Hockey Hall-of-Famer Pat LaFontaine is one of the greatest hockey players to skate on Long Island. His career included 15 NHL seasons with the New York Islanders, New York Rangers, and Buffalo Sabres (eight with the Islanders), playing in 530 games, scoring 287 goals, tallying 279 assists, totaling 566 points in the National Hockey League.
In 1995, LaFontaine won the Bill Masterton Memorial Trophy awarded due to his fantastic perseverance, sportsmanship and great dedication to the game. LaFontaine was a member of the 1984 Olympics Team USA Men’s Hockey Team in 1984 and in 2017 was named the prestigious honor of being named to the list of 100 Greatest NHL Players. LaFontaine currently resides on Long Island and is a longtime asset to the island, dedicating decades of community service for nonprofit organizations and showing countless acts of kindness, courtesy, and generosity.
TIDE: In 1984, you played for Team USA in the Olympics in Yugoslavia, then two weeks later you’re on the New York Islanders. It’s a week after your 19th birthday—your second NHL game at the Toronto Maple Leafs’, where you had a hat trick with two assists. Can you put it into words?
LAFONTAINE: For me, I was a 19-year-old kid. I guess what puts it into perspective for me is I was 15; my brother and I were doing spring cleaning in Michigan, it was mid-May and my dad called us inside and said, ‘Come on in, the Islanders are in overtime.’ So, my brother and I came in and we were watching the game and little did I know, going back and forth, and then I see Lorne Henning pass to John Tonelli, Tonelli passes to Nystrom, he scores, we’re jumping up and down we’re excited, and you know, you can see the enthusiasm on the rink and the joy of the players, and then I just went, ‘Where’s Long Island?’ (laughs) and I remember getting a map and getting an encyclopedia and looking at the map. So, the Islanders put Long Island on the map for me, for a kid from Michigan who’s 15 years old. Now the irony is, if you told me at 15 that I would have been able to play for the Olympic Team after they won the Gold Medal and my second game in Toronto, which was my dad’s favorite team and he was in the building, I look to my right and it’s Bobby Nystrom and I look to my left and it’s John Tonelli, and I scored my first goal and actually my first three goals and a couple assists and I think, John, Bobby, and myself were the first three stars, we won 11-6 and Al Arbour came in and kicked over trash can because we gave up six goals. You know, everybody talks about it, but it was a dream come true just going that whole ride to the fifth Stanley Cup. My first 15 games as an Islander, everything and more, that exceeded expectations.
TIDE: Describe how exciting it felt getting called up to the four-time defending Stanley Cup Champions and playing with Mike Bossy, Denis Potvin, Billy Smith, Bryan Trottier, and Clark Gillies.
LAFONTAINE: Well, it was obviously a thrill. Because those guys won Stanley Cups, they were champions on the ice and great guys off the ice and what better place to have a coach like Al Arbour to have players that you just named and Nystrom and working with Bill Torrey and learning from the best. And I still say this today, it’s not even arguable, it was the best five-year run of any sports franchise in the history of sports. Not just hockey; I don’t think there’s anyone that and if you go back and the year earlier they had just lost to the Rangers in 1979, they always went to the finals that year they weren’t too far off.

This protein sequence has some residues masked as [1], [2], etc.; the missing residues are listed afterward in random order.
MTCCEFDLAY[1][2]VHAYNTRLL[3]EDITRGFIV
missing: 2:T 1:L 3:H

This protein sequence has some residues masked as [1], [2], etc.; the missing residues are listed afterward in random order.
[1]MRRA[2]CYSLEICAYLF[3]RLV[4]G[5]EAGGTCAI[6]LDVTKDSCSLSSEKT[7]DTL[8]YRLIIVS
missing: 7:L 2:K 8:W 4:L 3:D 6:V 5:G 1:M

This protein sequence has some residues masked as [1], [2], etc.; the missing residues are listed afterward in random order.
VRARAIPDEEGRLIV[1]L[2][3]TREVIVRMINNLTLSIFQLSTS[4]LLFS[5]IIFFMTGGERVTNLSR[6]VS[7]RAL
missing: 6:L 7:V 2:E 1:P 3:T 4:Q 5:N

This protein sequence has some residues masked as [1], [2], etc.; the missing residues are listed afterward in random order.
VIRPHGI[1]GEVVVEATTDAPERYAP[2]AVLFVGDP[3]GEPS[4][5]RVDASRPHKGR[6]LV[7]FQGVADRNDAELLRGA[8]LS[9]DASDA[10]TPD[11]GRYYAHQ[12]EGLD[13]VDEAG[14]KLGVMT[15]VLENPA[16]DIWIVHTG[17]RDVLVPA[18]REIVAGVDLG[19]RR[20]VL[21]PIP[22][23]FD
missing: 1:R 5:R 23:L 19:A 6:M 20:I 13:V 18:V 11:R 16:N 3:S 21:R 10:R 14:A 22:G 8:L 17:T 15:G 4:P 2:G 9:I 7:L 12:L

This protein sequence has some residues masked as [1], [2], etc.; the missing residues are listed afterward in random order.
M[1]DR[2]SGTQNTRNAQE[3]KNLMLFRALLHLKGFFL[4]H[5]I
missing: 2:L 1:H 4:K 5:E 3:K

TIDE: You go to the Stanley Cup Finals in your rookie season. Two questions. First, how exciting was it to be a rookie playing at the pinnacle of hockey? Also, any advice to a young professional that is fortunate enough at a very young age to be playing in the finals knowing it’s very possible you may never get this opportunity again?
LAFONTAINE: You know, it’s moments, it’s appreciation, it’s experience, and I would just say embrace it all. Like you just said, it didn’t come around for me. I was fortunate to have some pretty good playoff runs, win a World Cup, but never back to the finals, and if you look back at a lot of players recently, Henrik Lundqvist retired. It’s not that easy. It’s hard. You have to have amazing coaching, no injuries, and everything has to kind of come together, and then it’s survival of the fittest for two months. But I’ve always said it’s been a privilege and an honor for me because a kid born in St. Louis, I learned to skate there until I was 7 and for me, you never take it for granted and be so appreciative, and it’s hard to tell that to a 19-year-old kid at the time, but I do appreciate it and it’s truly about those experiences and the friendships, and then it helped shape part of my career, too.
TIDE: What are your favorite things to do on Long Island?
LAFONTAINE: I mean, there are so many things to do. You’ve got great restaurants, great beaches, great golf courses, great parks, too. There’s so much. Ride a bike. Just the outdoor life, all the different ports along the water, the wineries, everything. Like I said earlier, on Long Island, there’s so much to offer
TIDE: Do you do any coaching here?
LAFONTAINE: I coached youth sports when my son was playing. I was coaching locally here in Kings Park for a while and really enjoyed it!
TIDE: Outside of hockey, what are you most proud of in your life?
LAFONTAINE: Well, for me it’s my wife and kids. My family, watching them all grow up. And then what the game has taught me. Hockey has been a stepping stone to do what I do now, and that’s involved in different foundations, involved in helping kids that are going through a tough time, from working with children’s hospitals to working with the Dolphin Foundation, the sports for good and the values that sports brings to kids and families. I always say, ‘Score your goals when you’re young because life is all about the assists.’
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